‘Do you want a chocolate bar?’ – weird conversation, weird men, weird pub, Weymouth.
It’s around 8.30 on a drizzly weekday morning. I zip open the thin coversheet and poke my head around to see where exactly I’ve landed. It’s the edge of a small chalet park on the edge of Lyme Regis. My tent’s at the edge of this park and beneath Lyme’s fossil-rich cliffs, and just about concealed from the confused eyes of retired pensioners by a series of fortunately-placed bushes. The weather’s damp and grey, matching my mood, hungover, a little worn out, but these September mornings are deceptive, threatening hell in the morning then brightening up by the afternoon.
I exit quickly, still undetected, and head down towards the sea. There’s a wide expanse of white and grey rocks that reflect the mood of the skies. A murky tide laps against them. Look hard enough, and you can find the remains of ammonites up to 200 million years old along this beach. Much of the coastline is older than ancient, some of it unchanged since the early Jurassic time, when a warm sea covered most of the British islands and massive ichthyosaurus and pliosaurus stalked the ocean. The name of this beach is Monmouth, after the Duke who landed here in 1685 and attempted to seize the throne from his estranged uncle, James II. Like almost every revolt preceding it from the rebellious, mysterious South West, the uprising was a total failure. Twelve of his supporters were hung on this beach, whilst it took eight blows of the axe to separate Monmouth’s head from his neck back in London. The beach is deserted. I look out to the placid sea, to the cliffs and fossils to my right, and the Cobb and Lyme to my left.
‘Appearances can be deceiving’ – Sandra, Wavertree.
I’m up and about on the top floor of a rather grand house in Longridge, a place that sits between town and village in the heart of Lancashire. There’s not much that particularly characterises the place except a kind of low-level, ambient normality – it feels like the suburb to a larger city, and yet it’s self-contained. This could be entertaining territory for a playful study of the dark sides of human boredom, conducted by J.G. Ballard or Sigmund Freud: what goes on behind those privet hedges or Laura Ashley curtains? Our interest in maintaining our own privacy is at times coupled to a gossipy fascination in the lives of others. It’s no surprise that England gave birth to the peeping Tom.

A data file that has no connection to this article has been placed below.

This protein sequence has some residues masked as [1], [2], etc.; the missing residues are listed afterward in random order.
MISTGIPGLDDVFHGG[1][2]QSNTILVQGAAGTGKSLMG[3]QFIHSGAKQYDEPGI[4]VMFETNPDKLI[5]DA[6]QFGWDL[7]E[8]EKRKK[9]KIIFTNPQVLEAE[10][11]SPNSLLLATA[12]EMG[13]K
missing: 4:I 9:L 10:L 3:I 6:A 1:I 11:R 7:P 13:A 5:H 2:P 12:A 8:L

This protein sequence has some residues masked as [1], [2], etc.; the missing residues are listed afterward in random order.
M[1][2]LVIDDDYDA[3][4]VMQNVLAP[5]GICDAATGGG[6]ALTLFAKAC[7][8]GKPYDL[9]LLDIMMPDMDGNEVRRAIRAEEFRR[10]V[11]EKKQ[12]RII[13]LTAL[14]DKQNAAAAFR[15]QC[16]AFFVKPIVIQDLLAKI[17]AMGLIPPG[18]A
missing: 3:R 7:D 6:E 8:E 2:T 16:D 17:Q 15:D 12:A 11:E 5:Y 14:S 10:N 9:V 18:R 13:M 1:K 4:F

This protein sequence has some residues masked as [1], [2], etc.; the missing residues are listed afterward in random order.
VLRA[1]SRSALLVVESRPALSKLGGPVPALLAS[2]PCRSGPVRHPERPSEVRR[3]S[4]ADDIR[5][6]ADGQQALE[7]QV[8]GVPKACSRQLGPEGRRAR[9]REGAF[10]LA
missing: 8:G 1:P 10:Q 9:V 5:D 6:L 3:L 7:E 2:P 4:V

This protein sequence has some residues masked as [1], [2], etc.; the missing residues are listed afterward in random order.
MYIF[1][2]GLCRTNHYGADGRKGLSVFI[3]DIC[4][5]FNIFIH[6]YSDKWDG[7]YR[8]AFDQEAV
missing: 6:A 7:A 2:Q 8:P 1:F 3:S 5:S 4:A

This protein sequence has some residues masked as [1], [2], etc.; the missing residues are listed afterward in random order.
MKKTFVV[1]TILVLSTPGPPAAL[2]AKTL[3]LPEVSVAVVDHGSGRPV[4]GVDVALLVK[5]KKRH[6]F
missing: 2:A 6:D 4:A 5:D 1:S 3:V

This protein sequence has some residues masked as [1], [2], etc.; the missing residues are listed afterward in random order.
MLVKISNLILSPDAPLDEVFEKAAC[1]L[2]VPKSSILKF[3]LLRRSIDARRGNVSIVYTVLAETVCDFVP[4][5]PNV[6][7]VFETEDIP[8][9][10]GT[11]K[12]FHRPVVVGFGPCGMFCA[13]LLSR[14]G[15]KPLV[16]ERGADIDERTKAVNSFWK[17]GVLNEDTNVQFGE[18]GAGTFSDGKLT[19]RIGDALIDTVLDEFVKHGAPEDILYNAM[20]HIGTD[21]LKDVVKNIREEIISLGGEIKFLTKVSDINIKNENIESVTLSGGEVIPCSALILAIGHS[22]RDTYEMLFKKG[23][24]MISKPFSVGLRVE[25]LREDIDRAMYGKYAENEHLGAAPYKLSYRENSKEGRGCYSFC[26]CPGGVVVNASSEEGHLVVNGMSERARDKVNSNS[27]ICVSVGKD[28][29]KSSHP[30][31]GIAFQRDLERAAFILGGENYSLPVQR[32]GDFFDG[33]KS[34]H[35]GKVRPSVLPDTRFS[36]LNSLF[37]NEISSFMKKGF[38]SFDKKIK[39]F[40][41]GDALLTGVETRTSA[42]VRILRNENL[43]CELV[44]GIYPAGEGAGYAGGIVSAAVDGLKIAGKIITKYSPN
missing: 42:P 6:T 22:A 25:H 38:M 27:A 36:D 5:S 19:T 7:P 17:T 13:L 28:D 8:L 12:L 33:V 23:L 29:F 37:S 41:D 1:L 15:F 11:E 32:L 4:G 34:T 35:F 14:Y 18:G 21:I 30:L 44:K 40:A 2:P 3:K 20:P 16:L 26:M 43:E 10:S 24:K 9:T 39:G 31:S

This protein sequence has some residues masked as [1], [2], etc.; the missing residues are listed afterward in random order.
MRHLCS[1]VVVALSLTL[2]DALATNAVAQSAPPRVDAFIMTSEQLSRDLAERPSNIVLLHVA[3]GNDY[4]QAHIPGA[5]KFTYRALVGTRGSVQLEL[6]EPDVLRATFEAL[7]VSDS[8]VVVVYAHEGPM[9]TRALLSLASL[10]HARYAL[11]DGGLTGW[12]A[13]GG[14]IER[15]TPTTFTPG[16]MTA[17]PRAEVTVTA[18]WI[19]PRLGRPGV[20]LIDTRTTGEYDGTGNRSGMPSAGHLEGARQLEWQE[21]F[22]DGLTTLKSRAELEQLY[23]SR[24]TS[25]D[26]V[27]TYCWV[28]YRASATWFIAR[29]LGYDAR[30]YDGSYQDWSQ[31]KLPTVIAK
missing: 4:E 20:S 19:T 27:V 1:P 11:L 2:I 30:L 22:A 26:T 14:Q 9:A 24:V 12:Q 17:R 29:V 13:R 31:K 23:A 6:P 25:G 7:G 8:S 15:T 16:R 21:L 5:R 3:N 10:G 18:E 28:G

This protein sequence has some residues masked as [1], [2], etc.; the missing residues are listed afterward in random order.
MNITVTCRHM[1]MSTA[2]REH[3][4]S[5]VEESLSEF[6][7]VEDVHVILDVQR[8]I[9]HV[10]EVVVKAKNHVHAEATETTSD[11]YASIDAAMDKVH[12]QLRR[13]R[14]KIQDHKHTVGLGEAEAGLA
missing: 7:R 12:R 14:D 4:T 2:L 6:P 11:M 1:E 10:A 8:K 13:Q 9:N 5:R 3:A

There’s a kind of suburban war taking place here. Upon entry to Longridge one is greeted with a barrage of high-quality banners exclaiming ‘Save Longridge from mass development’, producing in the colours of a nuclear radiation warning sign and with a similar sense of urgency. The short-line of the campaign’s address is ‘save Longridge’. But save the place from what?
‘Everybody’s called John at some point in their lives” – Towneley arms, Longridge.
By the law of averages alone, there ought to be at least one nice dry and sunny day in England. Just the odd one to balance out these rainy showers and moody clouds. A peek outside at the steep hills of Luddenden Foot suggests my number’s come up. Over porridge, Kirsty tells me about the histories and landscapes of this area where she’s lived for some twenty years after being priced out of her native Harrogate. There’s much here to explore in these former mill villages on the border of Lancashire and Yorkshire, in an area called Calderdale after the river that flows through it, and so together we venture out in her, off to explore.
At the ‘Foot’ is the Rochdale canal, where once two large mill buildings were situated. One made the velvet covers of bus seats and the like until it was recently demolished. The hills are airy, light, gentle, but at their time of operation this was a ‘dark and gloomy’ landscape. Such pretty properties like these were cheap for a reason, marked in soot, housing families of workers whose vision and hearing were progressively ground away by the nature of textile work.